State Department cable 07CAIRO1417, “Presidential Succession in Egypt,” from 2007:
Presidential succession is the elephant in the room of Egyptian politics. Despite incessant whispered discussions, no one in Egypt has any certainty about who will succeed mubarak, or how the succession will happen. Mubarak himself seems to be trusting to god and the inertia of the military and civilian security services to ensure an orderly transition. In the current political framework, the most likely contenders are presidential son gamal mubarak (whose profile is ever-increasing at the ruling national democratic party), egis chief omar soliman, dark horse arab league secretary general amre moussa, or an as-yet unknown military officer…
Egyptian intelligence chief and Mubarak consigliere, in past years Soliman was often cited as likely to be named to the long-vacant vice-presidential post. In the past two years, Soliman has stepped out of the shadows, and allowed himself to be photographed, and his meetings with foreign leaders reported. Many of our contacts believe that Soliman, because of his military background, would at the least have to figure in any succession scenario for Gamal, possibly as a transitional figure. Soliman himself adamantly denies any personal ambitions, but his interest and dedication to national service is obvious. His loyalty to Mubarak seems rock-solid. At age 71, he could be attractive to the ruling apparatus and the public at large as a reliable figure unlikely to harbor ambitions for another multi-decade presidency. A key unanswered question is how he would respond to a gamal presidency once Mubarak is dead. An alleged personal friend of Soliman tells us that Soliman “detests” the idea of Gamal as president, and that he also was “deeply personally hurt” by Mubarak, who promised to name him vice-president several years ago, but then reneged.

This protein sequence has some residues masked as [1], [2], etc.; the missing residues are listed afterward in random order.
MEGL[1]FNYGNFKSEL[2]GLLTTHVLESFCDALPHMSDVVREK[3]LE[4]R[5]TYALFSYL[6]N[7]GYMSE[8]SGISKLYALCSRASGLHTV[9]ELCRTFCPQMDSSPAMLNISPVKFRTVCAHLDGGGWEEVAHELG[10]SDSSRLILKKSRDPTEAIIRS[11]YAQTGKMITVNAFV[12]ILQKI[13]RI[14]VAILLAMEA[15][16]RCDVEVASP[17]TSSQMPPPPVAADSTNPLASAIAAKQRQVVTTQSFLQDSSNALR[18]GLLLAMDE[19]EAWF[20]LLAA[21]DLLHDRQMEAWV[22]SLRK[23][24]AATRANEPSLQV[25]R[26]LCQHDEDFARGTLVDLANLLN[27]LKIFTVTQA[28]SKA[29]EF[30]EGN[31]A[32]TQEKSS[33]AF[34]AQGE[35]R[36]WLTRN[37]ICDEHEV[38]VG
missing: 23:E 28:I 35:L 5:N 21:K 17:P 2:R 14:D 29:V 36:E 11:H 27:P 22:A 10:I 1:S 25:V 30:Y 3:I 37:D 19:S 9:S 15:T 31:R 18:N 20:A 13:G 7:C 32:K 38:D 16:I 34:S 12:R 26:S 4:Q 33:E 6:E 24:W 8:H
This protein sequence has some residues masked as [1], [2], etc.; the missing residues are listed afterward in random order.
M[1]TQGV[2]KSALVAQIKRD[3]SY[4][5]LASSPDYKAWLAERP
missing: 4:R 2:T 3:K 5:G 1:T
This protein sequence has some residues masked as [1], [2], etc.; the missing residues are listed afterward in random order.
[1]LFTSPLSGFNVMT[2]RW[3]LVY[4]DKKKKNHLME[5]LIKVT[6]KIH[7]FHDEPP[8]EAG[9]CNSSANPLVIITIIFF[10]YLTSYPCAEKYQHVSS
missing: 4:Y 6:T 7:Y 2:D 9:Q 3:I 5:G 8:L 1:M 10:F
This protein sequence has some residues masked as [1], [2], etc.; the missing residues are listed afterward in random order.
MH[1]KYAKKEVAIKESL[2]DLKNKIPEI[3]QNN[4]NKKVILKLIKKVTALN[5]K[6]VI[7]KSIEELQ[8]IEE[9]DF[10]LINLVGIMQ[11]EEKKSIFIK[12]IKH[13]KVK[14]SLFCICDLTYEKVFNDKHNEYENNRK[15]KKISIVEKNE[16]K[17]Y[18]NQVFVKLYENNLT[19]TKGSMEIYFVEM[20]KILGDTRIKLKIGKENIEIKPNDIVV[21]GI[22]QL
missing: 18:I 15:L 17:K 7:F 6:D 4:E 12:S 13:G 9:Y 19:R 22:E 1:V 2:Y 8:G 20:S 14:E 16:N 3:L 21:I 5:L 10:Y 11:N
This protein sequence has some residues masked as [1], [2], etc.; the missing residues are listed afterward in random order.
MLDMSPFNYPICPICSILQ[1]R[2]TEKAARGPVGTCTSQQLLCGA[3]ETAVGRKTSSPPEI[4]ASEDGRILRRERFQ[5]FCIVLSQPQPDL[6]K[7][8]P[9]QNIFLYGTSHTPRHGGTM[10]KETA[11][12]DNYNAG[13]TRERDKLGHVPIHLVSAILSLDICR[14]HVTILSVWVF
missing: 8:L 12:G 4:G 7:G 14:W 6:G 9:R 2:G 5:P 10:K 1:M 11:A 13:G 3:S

State Department cable 09CAIRO746, “Admiral Mullen’s Meeting with EGIS Chief Soliman,” from 2009:
During an April 21 meeting with Chairman of the Joint Chiefs of Staff Admiral Michael Mullen, Egyptian General Intelligence Service Chief Omar Soliman explained that his overarching regional goal was combating radicalism, especially in Gaza, Iran, and Sudan…On Gaza, Soliman said Egypt must “confront” Iranian attempts to smuggle arms to Gaza and “stop” arms smuggling through Egyptian territory… Soliman shared his vision on Palestinian reconciliation and bringing the Palestinian Authority back to Gaza, saying “a Gaza in the hands of radicals will never be calm.”… On Iran, Soliman said Egypt was “succeeding” in preventing Iran from funneling financial support to Hamas through Egypt. Soliman hoped that the U.S. could encourage Iran to abandon its nuclear ambitions and stop interfering in regional affairs, but cautioned that Iran “must pay a price” for its actions… Egypt is “very concerned” with stability in Sudan, Soliman said, and was focusing efforts on convincing the Chadean and Sudanese presidents to stop supporting each others’ insurgencies, supporting negotiations between factions in Darfur, and implementing the Comprehensive Peace Agreement (CPA). “Egypt does not want a divided Sudan,” Soliman stressed.
From 09CAIRO874, “Scenesetter: President Mubarak’s Visit,” from 2009:
EGIS Chief Omar Soliman and Interior Minister al-Adly keep the domestic beasts at bay, and Mubarak is not one to lose sleep over their tactics.